Issue Date: January 7, 2005
By TOM JABLONSKI
During the childrens Mass at my daughters school, I sat and listened to the priests sermon. It frustrated me. God allowed his son to be crucified, he said, to save our souls and then we would have eternal life in heaven. These words directed at the children troubled me.
I believe that what is important about Jesus life is his teachings, how he lived, and that he died because of how he lived. To focus on Christ as a ticket to the afterlife, makes our current life meaningless. What is important is how we live our lives now, not where we go once we die, or why we go where we go.
As the Mass ran on I noticed a box elder beetle walking across the top of the pew in front of me. The beetle walked to the other end of the pew, and then turned around and walked back. When it got directly in front of me it stopped. I wondered what this meant, and concluded that if nothing else, it was a good reminder of the beauty of creation; it was neat to watch this creature walking along the pew.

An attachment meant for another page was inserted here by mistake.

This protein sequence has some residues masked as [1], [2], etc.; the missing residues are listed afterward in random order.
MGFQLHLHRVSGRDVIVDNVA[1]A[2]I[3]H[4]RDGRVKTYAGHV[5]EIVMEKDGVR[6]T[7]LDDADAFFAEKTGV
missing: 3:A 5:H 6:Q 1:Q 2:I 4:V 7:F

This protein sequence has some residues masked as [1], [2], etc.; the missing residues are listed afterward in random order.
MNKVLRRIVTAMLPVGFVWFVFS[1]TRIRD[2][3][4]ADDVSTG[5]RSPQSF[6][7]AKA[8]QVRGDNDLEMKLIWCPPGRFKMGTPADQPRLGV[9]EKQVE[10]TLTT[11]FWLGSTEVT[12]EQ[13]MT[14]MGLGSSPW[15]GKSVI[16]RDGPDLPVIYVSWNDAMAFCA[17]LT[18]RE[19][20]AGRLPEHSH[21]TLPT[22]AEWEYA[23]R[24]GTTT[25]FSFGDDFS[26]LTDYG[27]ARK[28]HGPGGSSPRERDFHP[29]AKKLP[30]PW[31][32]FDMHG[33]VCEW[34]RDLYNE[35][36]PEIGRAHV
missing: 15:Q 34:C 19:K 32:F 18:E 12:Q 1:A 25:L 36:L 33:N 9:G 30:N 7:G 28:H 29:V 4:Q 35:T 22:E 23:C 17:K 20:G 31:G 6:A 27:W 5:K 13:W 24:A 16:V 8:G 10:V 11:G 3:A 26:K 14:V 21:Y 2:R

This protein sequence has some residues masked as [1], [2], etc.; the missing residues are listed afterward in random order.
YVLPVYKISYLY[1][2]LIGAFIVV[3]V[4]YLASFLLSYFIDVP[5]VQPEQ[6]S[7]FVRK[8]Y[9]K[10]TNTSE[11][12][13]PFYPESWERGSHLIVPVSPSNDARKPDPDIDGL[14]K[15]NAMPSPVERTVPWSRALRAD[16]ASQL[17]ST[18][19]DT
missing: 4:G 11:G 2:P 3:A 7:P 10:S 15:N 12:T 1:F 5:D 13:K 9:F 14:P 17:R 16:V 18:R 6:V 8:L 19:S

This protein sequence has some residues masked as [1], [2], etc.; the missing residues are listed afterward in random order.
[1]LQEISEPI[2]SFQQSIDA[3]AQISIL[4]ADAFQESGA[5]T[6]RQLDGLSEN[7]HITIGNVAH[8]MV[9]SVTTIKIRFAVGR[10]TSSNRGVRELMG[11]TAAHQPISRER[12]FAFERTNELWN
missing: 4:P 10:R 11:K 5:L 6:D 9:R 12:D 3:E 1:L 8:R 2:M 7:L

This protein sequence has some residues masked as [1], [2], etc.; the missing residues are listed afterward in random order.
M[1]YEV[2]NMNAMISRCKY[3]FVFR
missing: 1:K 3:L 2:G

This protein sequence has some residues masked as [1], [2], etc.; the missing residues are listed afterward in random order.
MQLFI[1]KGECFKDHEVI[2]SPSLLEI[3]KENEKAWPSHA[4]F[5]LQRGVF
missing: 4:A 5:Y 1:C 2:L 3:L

The beetle returned to the other end of the pew, and again turned around and started walking back toward me. I got up and went to Communion, and returned to find that the beetle had again stopped in front of me. I was looking for an excuse to get out of church, so I took this second stopping as a sign that the beetle wanted me to carry it outside.
I gently put the beetle in the palm of my hand, curled my fingers around it and got up and walked out of church. Once outside, I opened my hand to let the beetle go. I was disappointed to find that it was gone; I must have dropped it somewhere along the way.
Spiritless messages, spirit-filled creature. Six legs crawling, long winded drawling. Sacramental obligations, enjoyable distractions. Meaningless words and an empty hand.
Tom Jablonski of Blaine, Minn., is writing a book, Reflections from the Places I Am.
National Catholic Reporter, January 7, 2005
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